We left Puerta Dorada at around 9 in the morning, setting ourselves up for a long 10 hour car ride. In a large van that we traveled in, we were only accompanied by each other and Beatles as they played quietly over the speakers. We passed through town after town and city after city, the roads constantly twisting to the left and the right; car rides like this take so long because there are so few bridges in Guatemala, so people in cars have to go around the large hills and mountains in order to get anywhere.
Eventually we pulled over for lunch at the Mayan ruins. These particular ruins were of the Ixchime civilization. We met up with our tour guide, Don Balam, and he led us inside the museum next to the ruins. Inside the museum there was a large and impressively detailed replica of the ancient city. Don Balam explained that the city was just for royalty and only had around 200 residents who were all members of one of five families. He showed us an exhibit of skulls found in the ruins; the member of the royal family was distinguished from the servants by the crown he was found wearing. We then continued on to the actual ruins. Each family had their own plaza, or different section of the city. All of the plazas were effectivly the same; they all had temples, sacrificial altars, recreational areas and living quarters. They also all had a Mayan calander which is made of stone and looks like a plus sign with a square in the middle. Each corner of the calendar represented the days of the month which totaled twenty. There are 13 months in the moon cycle, and 18 in the sun cycle. In the sun cycle there is also an extra month which is only 5 days long, giving the sun cycle a total of 365 days. They used the sun cycle to keep track of the years and the rainy and dry seasons, while the moon cycle is more spiritual and would tell when plants where okay to be harvested in terms of keeping with their religion. The moon cycle also effects the energies of people, depending on which of the days of the month they were born.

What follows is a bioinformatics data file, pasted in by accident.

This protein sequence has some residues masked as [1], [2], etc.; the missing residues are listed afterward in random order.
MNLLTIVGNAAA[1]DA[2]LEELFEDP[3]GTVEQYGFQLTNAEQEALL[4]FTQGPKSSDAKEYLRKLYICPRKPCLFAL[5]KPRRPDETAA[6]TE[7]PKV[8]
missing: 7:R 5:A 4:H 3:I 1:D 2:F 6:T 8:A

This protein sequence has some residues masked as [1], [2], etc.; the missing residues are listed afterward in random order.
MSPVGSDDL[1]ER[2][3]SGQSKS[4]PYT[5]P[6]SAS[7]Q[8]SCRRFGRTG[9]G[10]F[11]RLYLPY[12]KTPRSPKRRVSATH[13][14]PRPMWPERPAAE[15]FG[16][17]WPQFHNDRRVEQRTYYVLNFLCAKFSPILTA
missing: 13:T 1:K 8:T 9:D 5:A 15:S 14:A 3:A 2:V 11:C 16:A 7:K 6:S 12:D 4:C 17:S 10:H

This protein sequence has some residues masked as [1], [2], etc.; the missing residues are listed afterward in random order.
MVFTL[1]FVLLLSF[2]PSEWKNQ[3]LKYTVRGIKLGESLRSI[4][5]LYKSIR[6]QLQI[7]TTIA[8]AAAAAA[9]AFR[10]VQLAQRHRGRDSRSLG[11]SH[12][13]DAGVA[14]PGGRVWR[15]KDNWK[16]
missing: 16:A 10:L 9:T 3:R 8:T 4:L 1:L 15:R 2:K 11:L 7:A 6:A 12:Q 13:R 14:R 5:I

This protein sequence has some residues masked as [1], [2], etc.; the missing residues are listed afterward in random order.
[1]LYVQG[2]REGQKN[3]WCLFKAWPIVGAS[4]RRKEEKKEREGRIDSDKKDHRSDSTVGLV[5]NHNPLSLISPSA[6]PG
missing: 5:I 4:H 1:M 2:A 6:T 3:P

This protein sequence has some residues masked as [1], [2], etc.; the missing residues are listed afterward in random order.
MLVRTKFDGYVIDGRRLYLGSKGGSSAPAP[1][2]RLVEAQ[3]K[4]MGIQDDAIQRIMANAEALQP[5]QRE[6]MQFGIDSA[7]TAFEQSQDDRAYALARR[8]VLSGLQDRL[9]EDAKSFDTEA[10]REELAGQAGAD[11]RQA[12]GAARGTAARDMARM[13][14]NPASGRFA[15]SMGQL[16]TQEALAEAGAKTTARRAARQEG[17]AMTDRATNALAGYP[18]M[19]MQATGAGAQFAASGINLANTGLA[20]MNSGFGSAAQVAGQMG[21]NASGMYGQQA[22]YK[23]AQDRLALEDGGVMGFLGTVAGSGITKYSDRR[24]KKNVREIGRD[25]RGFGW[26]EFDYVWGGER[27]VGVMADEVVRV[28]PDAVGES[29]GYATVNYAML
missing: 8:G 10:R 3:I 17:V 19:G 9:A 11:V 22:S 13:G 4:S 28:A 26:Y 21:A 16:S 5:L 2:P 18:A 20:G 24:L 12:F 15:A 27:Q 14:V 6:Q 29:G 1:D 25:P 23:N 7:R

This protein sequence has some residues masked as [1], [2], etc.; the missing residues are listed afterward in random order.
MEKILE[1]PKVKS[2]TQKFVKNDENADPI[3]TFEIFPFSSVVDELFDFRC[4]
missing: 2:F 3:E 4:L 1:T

Using an app on his phone, Don Balam told me that my Mayan sign was Tekaj (pronounced te-kash), the energy spirit corresponding to my birth date. Each energy sign comes with characteristics that define the person who receives it; characteristics like hardworking, well-organized, social, or a tendency to overthink. Then, he led us through the rest of the plazas, pointing out interesting buildings along the way. The 5th plaza wasn’t a plaza at all; it was a place for Mayan fire ceremonies. The fire ceremonies are a way for the indigenous people to communicate with their ancestors by burning things like chocolate, honey, and wax. Because the Maya believe their ancestors live in the wind, burning things are how a person keeps their late relatives happy and content.
Don Balam ended the tour after that, giving us the chance to explore the ruins ourselves more closely. While we didn’t have Don Balam’s commentary that explained the significance of everything, it was still so amazing to feel the history of such an accomplished people in the stones that millions have walked on before.